Texas Chainsaw Massacre won’t be for everybody and that’s as obvious as the fact that the film’s killer wears someone else’s face in every film. But its amount of gore and elaborate death scenes may satisfy a horror/slasher/Leatherface fan.

February 22nd, 2022

The slashers’ beauty, among others, is the chaos and confusion the various franchises cause in the audience who often attempts to understand the chapters’ ultimate order and tirelessly find a deeper meaning. But the truth is—while the deeper meaning may be there, it’s not always the case nor should it be. This is why Texas Chainsaw Massacre is a great new entry into the franchise and becomes an interesting continuation filled with campiness and gore.

One may even call it a requel, as per Scream’s new horror expert, Mindy. Or I claim it to be. In David Blue Garcia’s newest film (now streaming on Netflix), Olwen Fouéré portrays Sally—a quite legendary figure and Leatherface’s only survivor from the original Tobe Hopper’s movie.

Marilyn Burns portrayed Sally in Hopper’s production. But, given Burns’ untimely death, would this be the ultimate exception, and the film is, in fact, a requel? I certainly believe so. The film is that and so much more. It strives to deliver as much gore as possible. Fede Álvarez and Rodo Sayagues, the writers of the gruesome script, ensure that we remember the elaborate death scenes.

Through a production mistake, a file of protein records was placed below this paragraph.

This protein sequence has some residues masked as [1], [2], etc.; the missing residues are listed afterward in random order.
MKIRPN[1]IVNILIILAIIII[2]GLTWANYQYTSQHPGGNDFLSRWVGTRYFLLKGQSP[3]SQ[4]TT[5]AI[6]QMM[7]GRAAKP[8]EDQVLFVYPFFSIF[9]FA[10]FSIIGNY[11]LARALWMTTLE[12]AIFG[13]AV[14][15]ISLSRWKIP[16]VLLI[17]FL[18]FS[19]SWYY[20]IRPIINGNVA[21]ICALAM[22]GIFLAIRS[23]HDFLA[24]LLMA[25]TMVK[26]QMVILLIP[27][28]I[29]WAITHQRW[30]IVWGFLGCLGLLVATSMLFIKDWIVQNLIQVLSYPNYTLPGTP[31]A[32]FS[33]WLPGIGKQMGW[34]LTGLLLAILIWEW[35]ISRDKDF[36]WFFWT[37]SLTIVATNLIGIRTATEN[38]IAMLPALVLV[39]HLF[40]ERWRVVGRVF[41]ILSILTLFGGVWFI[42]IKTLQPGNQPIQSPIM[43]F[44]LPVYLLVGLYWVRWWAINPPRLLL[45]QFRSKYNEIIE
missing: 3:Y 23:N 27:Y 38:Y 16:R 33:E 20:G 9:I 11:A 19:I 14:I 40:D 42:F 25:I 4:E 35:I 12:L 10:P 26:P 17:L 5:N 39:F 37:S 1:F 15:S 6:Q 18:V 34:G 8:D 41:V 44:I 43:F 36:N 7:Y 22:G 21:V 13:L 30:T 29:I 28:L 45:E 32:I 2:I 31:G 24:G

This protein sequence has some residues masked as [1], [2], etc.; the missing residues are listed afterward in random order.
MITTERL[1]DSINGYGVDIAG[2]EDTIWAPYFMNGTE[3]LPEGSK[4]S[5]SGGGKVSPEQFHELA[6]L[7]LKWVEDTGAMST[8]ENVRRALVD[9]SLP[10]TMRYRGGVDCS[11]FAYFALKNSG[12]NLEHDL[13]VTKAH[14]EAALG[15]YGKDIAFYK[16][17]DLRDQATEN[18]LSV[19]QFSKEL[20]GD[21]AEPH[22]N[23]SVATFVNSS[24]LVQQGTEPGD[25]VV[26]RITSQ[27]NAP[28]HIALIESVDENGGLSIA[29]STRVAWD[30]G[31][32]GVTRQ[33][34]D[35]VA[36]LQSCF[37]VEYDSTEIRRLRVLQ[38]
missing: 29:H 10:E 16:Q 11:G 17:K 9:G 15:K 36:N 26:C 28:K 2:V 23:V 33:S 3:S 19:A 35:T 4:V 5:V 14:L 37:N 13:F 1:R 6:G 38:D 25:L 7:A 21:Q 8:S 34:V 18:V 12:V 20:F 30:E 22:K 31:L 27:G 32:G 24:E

Courtesy of Netflix

The film follows a group of friends—Ruth (Nell Hudson), Dante (Jacob Latimore), Melody (Sarah Yarkin), and her sister, Lila (Elsie Fisher), as they travel to Harlow, Texas, to execute a new business idea. Their mission is to resurrect a Texas ghost town and invite others to join them and create a new community. It sounds like a dream, especially in the contemporary life where the daily routine is going a little bit too fast.

According to the familiar plot, they have no idea they are about to encounter Leatherface (Bob Burnham), the legendary serial killer who wears a mask made out of human skin. The man seeks vengeance on the young people who, whether they intended or not, contributed to his caretaker’s death (Alice Krige).